How to prepare for an architecture interview

We give top tips and answer the most typical questions for you to rock and get that job!

Having a job interview is always a bit scary – you don’t know what they will ask you or even how many other candidates you are competing with. So to prepare you for your upcoming interviews so there are no surprises, here are some basic questions they will usually ask you:

 What Do You Know About Our Firm?

Do your homework: before showing up for the interview, you should have at least a general idea of the work the firm has done and the areas of expertise the firm specializes in. Be able to reference projects they have done.

Why should we hire you?

Take this opportunity to highlight your strengths and point out how your strengths meet the needs of the organization.

You can to set yourself apart by answering this question and focusing on a unique trait of yours that will contribute positively to the job position.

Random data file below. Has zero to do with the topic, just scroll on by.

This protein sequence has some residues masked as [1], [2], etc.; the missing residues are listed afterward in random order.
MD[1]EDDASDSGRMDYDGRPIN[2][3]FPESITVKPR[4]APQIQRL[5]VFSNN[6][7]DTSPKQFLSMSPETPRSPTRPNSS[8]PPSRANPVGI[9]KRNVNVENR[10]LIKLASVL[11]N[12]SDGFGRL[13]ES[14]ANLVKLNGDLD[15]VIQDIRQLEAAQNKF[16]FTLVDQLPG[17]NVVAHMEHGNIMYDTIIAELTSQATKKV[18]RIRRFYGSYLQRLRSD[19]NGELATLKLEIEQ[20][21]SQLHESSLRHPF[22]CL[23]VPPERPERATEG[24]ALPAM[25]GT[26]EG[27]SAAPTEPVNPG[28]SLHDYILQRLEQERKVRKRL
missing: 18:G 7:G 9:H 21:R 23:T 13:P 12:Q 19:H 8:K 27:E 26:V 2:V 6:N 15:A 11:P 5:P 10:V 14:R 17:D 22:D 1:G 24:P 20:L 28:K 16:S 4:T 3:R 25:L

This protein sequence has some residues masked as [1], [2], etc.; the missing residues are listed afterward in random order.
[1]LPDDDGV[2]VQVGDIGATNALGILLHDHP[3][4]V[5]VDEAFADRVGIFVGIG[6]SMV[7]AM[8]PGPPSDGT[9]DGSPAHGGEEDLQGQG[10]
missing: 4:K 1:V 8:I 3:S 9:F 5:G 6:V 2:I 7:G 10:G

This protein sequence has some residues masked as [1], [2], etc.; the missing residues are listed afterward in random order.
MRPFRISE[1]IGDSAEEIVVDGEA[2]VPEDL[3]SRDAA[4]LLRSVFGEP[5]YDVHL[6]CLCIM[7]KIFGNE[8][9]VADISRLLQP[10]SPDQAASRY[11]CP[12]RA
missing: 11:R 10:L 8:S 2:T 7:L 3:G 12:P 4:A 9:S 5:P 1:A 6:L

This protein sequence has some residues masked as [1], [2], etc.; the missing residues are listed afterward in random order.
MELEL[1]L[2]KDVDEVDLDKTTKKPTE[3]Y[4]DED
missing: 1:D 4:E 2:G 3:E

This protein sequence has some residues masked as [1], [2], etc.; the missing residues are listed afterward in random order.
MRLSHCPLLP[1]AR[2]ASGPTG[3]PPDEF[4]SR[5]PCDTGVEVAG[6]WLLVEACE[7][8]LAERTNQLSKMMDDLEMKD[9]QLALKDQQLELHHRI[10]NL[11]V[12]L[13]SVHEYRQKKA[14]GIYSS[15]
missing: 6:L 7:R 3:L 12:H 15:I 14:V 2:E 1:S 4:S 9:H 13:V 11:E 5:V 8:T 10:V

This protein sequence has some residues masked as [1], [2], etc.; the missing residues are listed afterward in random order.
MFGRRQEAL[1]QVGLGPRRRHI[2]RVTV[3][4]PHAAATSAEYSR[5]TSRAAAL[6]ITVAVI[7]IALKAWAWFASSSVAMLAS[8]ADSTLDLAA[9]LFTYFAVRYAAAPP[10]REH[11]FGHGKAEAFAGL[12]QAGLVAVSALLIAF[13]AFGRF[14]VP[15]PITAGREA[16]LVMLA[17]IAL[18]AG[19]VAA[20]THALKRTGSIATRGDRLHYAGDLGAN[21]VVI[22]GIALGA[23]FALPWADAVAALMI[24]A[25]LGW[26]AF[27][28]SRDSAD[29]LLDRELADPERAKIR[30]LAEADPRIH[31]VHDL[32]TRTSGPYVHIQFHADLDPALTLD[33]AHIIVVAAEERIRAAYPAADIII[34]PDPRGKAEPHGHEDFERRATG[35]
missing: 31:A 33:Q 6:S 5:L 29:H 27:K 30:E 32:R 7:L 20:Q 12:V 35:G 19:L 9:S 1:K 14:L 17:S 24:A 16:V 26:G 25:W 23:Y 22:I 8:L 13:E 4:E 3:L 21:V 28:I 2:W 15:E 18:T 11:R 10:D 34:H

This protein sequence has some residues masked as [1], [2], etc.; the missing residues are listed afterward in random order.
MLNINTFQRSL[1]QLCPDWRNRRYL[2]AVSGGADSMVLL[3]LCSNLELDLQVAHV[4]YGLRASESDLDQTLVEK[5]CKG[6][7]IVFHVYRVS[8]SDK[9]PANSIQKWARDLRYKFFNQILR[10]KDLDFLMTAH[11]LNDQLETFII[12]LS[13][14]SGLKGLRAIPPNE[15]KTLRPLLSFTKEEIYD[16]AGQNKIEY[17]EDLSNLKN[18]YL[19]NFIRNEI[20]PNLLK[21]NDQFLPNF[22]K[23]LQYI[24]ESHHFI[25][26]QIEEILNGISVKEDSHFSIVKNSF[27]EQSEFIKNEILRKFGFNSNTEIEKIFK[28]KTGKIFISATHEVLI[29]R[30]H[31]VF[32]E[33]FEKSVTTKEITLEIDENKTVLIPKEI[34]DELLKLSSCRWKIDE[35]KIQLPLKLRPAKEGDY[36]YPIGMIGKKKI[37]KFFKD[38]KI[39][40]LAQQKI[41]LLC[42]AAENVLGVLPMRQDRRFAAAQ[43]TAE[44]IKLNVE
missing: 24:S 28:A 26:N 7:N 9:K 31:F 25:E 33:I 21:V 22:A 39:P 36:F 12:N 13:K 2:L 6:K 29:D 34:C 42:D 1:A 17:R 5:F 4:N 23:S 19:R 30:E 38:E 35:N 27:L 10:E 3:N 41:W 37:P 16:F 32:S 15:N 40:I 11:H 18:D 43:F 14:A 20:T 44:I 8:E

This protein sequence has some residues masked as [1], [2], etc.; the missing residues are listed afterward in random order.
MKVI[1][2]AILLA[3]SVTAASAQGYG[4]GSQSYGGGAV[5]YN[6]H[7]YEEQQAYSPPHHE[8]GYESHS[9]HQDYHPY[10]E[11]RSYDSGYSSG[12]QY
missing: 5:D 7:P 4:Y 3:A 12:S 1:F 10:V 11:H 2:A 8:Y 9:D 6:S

What are your weaknesses?

Generally this is everyone’s least favorite question. The best thing to do is just prepare for it. The typical advice is to list an actual strength but tell it like it is a weakness such as “I work too hard” or “I like architecture too much”. Now, think about a time when you made a mistake (but not a huge one) and explain what you learned from it. Showing that you have taken a setback and turned it into a learning experience can emphasize your honesty and ability to improve.

Why do you want to work here?

This is often more of a test to see if you have done your research on the company and if you are really interested. This is a very common question so be prepared for it. Have a few key points in mind that are the reasons for you wanting to join. These should mainly be positive points about the office, not focused on personal gain.

 Any questions?

An interview doesn’t have to be a one-way street. Showing up, answering questions and leaving shows you can handle a quiz, but it gives the interviewer little perspective on you as an individual. Asking your own questions shows you are interested. Remember, an interview isn’t just to see how good a fit you are for the firm, it’s also an opportunity to see if the firm will be a good fit for you.

Last but not least, have your portfolio prepared. Only include the strongest examples of your work. Try and offer variety. It’s best to be open about your experience, but communicate your interest in expanding your skill-set. For tips on making a great portfolio see this post.

On Thursday read about how to present yourself at the interview in the new post “Face-to-Face Image” of the Personal Branding series.




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